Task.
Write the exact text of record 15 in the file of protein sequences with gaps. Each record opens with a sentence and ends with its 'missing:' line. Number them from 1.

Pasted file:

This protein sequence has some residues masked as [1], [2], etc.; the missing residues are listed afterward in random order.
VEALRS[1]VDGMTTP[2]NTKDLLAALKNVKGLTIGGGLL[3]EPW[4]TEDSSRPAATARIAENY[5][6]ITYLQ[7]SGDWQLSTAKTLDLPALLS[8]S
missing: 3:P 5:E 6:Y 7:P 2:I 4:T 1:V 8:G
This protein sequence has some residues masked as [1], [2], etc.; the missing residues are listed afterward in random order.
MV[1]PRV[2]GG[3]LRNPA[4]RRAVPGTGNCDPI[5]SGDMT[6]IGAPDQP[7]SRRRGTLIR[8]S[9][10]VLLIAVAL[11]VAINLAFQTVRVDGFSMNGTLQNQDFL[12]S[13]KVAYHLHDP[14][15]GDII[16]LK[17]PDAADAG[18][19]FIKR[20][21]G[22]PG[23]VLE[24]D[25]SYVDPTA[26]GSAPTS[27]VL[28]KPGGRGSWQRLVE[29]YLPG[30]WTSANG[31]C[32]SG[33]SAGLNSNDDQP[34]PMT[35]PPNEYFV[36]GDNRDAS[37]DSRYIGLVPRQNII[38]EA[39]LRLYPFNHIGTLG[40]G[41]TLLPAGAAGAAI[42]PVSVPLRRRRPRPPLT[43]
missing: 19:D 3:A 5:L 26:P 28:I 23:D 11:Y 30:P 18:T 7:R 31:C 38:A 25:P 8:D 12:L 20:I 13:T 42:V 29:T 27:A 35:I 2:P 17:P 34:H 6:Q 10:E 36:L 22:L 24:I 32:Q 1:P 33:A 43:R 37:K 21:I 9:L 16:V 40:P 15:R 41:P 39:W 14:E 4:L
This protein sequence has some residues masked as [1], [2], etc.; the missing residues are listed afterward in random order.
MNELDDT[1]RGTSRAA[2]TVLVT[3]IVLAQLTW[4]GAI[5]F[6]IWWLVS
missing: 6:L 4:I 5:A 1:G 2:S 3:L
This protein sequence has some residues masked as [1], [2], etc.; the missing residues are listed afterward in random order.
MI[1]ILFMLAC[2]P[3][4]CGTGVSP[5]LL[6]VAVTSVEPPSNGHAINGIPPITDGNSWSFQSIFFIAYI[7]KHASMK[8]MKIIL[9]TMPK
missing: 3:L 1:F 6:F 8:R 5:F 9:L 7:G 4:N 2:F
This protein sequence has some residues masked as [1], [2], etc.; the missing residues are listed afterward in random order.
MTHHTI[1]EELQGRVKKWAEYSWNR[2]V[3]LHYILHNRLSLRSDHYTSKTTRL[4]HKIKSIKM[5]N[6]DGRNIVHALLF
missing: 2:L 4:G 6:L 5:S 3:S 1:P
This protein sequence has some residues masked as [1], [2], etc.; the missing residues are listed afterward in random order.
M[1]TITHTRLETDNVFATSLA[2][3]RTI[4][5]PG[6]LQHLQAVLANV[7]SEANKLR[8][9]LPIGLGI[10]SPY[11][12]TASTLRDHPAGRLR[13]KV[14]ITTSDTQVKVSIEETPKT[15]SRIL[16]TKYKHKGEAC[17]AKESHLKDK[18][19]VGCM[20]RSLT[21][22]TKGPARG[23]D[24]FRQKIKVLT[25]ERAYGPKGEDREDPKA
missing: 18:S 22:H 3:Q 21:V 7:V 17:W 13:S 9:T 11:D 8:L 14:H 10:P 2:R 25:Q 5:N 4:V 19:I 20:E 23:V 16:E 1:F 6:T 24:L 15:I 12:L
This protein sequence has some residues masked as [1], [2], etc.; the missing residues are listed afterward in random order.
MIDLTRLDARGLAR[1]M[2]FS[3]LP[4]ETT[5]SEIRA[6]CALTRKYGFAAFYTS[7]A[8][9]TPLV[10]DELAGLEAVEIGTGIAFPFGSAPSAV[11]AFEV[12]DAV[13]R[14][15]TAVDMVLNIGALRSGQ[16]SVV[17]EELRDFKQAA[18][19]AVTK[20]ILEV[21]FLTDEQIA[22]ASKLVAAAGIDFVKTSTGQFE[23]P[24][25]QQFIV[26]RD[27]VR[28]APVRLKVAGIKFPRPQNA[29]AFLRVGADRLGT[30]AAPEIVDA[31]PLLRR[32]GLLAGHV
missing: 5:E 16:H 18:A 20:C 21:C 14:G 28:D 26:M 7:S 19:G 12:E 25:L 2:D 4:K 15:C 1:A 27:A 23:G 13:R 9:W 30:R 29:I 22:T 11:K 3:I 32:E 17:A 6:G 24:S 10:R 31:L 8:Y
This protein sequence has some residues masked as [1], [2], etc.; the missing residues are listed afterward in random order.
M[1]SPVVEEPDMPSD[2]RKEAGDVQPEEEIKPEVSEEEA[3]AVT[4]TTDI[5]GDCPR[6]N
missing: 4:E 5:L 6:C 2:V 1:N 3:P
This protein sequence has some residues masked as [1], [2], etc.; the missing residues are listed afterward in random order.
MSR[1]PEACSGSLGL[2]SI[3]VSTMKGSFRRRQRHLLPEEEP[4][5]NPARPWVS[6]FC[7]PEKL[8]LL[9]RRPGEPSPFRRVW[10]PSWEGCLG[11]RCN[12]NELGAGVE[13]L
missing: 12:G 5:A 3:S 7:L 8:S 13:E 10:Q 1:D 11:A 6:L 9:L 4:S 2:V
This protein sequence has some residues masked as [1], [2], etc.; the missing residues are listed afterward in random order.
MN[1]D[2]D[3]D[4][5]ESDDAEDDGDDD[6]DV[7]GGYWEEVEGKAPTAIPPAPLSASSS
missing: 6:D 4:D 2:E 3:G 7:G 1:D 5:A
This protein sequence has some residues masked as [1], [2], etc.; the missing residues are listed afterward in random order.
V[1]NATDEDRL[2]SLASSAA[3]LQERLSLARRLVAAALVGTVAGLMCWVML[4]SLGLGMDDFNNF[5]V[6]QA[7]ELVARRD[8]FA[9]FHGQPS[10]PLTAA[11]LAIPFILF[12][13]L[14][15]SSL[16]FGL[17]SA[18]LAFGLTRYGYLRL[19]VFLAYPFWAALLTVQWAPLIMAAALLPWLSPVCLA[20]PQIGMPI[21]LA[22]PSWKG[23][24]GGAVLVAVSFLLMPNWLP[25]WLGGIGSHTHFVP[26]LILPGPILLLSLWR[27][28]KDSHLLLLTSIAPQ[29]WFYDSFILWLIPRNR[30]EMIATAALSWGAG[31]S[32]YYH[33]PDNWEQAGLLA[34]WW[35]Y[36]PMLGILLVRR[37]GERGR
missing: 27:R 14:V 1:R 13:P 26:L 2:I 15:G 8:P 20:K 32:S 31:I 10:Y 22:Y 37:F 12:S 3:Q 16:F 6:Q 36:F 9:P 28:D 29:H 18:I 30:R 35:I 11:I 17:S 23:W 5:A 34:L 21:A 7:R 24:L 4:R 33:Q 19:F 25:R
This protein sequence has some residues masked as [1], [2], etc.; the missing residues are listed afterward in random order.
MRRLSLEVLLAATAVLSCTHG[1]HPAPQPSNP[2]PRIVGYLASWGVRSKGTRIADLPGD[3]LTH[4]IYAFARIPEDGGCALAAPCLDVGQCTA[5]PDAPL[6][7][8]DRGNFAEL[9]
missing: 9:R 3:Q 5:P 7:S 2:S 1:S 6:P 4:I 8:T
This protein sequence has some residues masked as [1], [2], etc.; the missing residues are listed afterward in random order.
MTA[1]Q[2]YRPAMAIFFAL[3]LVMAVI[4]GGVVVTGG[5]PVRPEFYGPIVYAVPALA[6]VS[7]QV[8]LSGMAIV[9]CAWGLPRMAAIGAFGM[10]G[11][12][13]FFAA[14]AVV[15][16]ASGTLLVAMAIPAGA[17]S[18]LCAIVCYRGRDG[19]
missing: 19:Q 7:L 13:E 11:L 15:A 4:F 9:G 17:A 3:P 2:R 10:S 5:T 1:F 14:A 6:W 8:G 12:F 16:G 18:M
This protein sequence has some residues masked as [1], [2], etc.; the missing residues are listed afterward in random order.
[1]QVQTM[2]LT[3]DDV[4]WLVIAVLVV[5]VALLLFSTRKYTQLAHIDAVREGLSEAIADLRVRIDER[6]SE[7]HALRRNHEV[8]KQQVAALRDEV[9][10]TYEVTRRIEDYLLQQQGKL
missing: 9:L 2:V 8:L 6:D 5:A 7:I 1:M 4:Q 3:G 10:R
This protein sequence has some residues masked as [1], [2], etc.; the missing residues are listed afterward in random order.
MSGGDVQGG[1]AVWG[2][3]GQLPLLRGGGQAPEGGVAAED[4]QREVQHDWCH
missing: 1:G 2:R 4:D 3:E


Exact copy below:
This protein sequence has some residues masked as [1], [2], etc.; the missing residues are listed afterward in random order.
MSGGDVQGG[1]AVWG[2][3]GQLPLLRGGGQAPEGGVAAED[4]QREVQHDWCH
missing: 1:G 2:R 4:D 3:E